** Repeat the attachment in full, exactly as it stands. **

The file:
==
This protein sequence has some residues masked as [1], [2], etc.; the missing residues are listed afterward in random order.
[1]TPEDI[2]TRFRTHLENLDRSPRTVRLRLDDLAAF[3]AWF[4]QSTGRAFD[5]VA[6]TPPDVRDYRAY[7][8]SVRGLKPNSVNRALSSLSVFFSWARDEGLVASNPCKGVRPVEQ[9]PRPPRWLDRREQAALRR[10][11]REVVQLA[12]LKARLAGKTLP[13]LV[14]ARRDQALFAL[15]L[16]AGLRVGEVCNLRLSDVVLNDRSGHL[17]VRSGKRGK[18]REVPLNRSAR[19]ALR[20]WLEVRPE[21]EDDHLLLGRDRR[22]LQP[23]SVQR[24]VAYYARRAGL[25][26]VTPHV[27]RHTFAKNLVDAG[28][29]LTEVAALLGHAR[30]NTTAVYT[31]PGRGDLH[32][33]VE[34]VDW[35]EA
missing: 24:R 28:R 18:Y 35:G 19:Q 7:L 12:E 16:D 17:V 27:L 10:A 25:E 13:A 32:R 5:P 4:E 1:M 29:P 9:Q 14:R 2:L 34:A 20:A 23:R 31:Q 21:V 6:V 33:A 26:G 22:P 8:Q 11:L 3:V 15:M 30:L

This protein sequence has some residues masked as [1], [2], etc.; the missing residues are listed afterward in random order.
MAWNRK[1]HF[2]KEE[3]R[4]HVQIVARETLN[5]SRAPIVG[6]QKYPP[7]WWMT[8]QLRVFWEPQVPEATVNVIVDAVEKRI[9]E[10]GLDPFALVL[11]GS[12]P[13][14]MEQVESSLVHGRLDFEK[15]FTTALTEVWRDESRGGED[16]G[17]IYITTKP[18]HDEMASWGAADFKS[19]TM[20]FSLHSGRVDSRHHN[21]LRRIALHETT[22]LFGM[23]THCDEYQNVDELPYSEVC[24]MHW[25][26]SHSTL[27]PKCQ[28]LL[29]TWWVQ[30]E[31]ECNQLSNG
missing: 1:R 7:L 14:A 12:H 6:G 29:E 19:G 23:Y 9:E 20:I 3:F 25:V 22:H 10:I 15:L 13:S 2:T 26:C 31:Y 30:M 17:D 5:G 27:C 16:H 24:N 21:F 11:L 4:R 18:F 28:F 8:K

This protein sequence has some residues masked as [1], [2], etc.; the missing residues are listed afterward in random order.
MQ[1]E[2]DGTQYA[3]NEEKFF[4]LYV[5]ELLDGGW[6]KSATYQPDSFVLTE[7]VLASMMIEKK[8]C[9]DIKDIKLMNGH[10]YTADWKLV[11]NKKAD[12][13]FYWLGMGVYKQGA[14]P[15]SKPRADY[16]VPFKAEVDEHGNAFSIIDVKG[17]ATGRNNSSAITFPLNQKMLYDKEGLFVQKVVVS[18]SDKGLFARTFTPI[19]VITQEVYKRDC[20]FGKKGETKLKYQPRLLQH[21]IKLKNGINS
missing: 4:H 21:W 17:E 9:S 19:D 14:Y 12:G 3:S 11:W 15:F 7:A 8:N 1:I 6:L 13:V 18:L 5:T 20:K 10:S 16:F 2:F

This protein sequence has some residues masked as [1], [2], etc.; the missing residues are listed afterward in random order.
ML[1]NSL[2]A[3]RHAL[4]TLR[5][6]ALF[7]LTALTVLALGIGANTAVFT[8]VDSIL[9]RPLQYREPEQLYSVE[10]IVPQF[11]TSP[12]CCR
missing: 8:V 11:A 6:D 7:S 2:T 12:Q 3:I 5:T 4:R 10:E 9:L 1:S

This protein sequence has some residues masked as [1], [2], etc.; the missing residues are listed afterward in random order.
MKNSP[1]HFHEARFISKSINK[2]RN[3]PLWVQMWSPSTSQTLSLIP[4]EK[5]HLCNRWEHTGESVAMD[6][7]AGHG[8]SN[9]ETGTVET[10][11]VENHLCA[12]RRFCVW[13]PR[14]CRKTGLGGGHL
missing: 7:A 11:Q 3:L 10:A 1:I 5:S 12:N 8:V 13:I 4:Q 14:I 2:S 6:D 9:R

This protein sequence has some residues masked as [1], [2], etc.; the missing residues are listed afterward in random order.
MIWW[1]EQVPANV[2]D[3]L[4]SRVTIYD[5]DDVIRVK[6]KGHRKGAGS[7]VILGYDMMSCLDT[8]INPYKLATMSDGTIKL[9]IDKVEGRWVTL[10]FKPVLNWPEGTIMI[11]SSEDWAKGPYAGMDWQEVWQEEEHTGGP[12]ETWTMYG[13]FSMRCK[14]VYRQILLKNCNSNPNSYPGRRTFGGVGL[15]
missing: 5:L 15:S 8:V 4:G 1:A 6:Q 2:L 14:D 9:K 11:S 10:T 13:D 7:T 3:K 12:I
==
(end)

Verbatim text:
This protein sequence has some residues masked as [1], [2], etc.; the missing residues are listed afterward in random order.
[1]TPEDI[2]TRFRTHLENLDRSPRTVRLRLDDLAAF[3]AWF[4]QSTGRAFD[5]VA[6]TPPDVRDYRAY[7][8]SVRGLKPNSVNRALSSLSVFFSWARDEGLVASNPCKGVRPVEQ[9]PRPPRWLDRREQAALRR[10][11]REVVQLA[12]LKARLAGKTLP[13]LV[14]ARRDQALFAL[15]L[16]AGLRVGEVCNLRLSDVVLNDRSGHL[17]VRSGKRGK[18]REVPLNRSAR[19]ALR[20]WLEVRPE[21]EDDHLLLGRDRR[22]LQP[23]SVQR[24]VAYYARRAGL[25][26]VTPHV[27]RHTFAKNLVDAG[28][29]LTEVAALLGHAR[30]NTTAVYT[31]PGRGDLH[32][33]VE[34]VDW[35]EA
missing: 24:R 28:R 18:Y 35:G 19:Q 7:L 12:E 16:D 17:V 27:L 10:A 25:E 13:A 32:R 5:P 4:E 1:M 29:P 9:Q 14:R 2:L 34:A 20:A 23:R 31:Q 21:V 6:V 33:A 26:G 22:P 8:Q 11:L 3:V 15:M 30:L

This protein sequence has some residues masked as [1], [2], etc.; the missing residues are listed afterward in random order.
MAWNRK[1]HF[2]KEE[3]R[4]HVQIVARETLN[5]SRAPIVG[6]QKYPP[7]WWMT[8]QLRVFWEPQVPEATVNVIVDAVEKRI[9]E[10]GLDPFALVL[11]GS[12]P[13][14]MEQVESSLVHGRLDFEK[15]FTTALTEVWRDESRGGED[16]G[17]IYITTKP[18]HDEMASWGAADFKS[19]TM[20]FSLHSGRVDSRHHN[21]LRRIALHETT[22]LFGM[23]THCDEYQNVDELPYSEVC[24]MHW[25][26]SHSTL[27]PKCQ[28]LL[29]TWWVQ[30]E[31]ECNQLSNG
missing: 1:R 7:L 14:A 12:H 6:G 29:E 19:G 23:Y 9:E 20:I 3:F 25:V 22:H 10:I 15:L 13:S 2:T 26:C 31:Y 30:M 17:D 5:G 27:C 16:H 24:N 21:F 11:L 4:R 18:F 28:F 8:K

This protein sequence has some residues masked as [1], [2], etc.; the missing residues are listed afterward in random order.
MQ[1]E[2]DGTQYA[3]NEEKFF[4]LYV[5]ELLDGGW[6]KSATYQPDSFVLTE[7]VLASMMIEKK[8]C[9]DIKDIKLMNGH[10]YTADWKLV[11]NKKAD[12][13]FYWLGMGVYKQGA[14]P[15]SKPRADY[16]VPFKAEVDEHGNAFSIIDVKG[17]ATGRNNSSAITFPLNQKMLYDKEGLFVQKVVVS[18]SDKGLFARTFTPI[19]VITQEVYKRDC[20]FGKKGETKLKYQPRLLQH[21]IKLKNGINS
missing: 4:H 21:W 17:E 9:S 19:D 14:Y 12:G 3:S 11:W 15:F 7:A 8:N 1:I 6:L 13:V 18:L 5:T 20:K 10:S 16:F 2:F

This protein sequence has some residues masked as [1], [2], etc.; the missing residues are listed afterward in random order.
ML[1]NSL[2]A[3]RHAL[4]TLR[5][6]ALF[7]LTALTVLALGIGANTAVFT[8]VDSIL[9]RPLQYREPEQLYSVE[10]IVPQF[11]TSP[12]CCR
missing: 8:V 11:A 6:D 7:S 2:T 12:Q 3:I 5:T 4:R 10:E 9:L 1:S

This protein sequence has some residues masked as [1], [2], etc.; the missing residues are listed afterward in random order.
MKNSP[1]HFHEARFISKSINK[2]RN[3]PLWVQMWSPSTSQTLSLIP[4]EK[5]HLCNRWEHTGESVAMD[6][7]AGHG[8]SN[9]ETGTVET[10][11]VENHLCA[12]RRFCVW[13]PR[14]CRKTGLGGGHL
missing: 7:A 11:Q 3:L 10:A 1:I 5:S 12:N 8:V 13:I 4:Q 14:I 2:S 6:D 9:R

This protein sequence has some residues masked as [1], [2], etc.; the missing residues are listed afterward in random order.
MIWW[1]EQVPANV[2]D[3]L[4]SRVTIYD[5]DDVIRVK[6]KGHRKGAGS[7]VILGYDMMSCLDT[8]INPYKLATMSDGTIKL[9]IDKVEGRWVTL[10]FKPVLNWPEGTIMI[11]SSEDWAKGPYAGMDWQEVWQEEEHTGGP[12]ETWTMYG[13]FSMRCK[14]VYRQILLKNCNSNPNSYPGRRTFGGVGL[15]
missing: 5:L 15:S 8:V 4:G 1:A 6:Q 2:L 14:D 9:K 11:S 10:T 13:D 7:T 3:K 12:I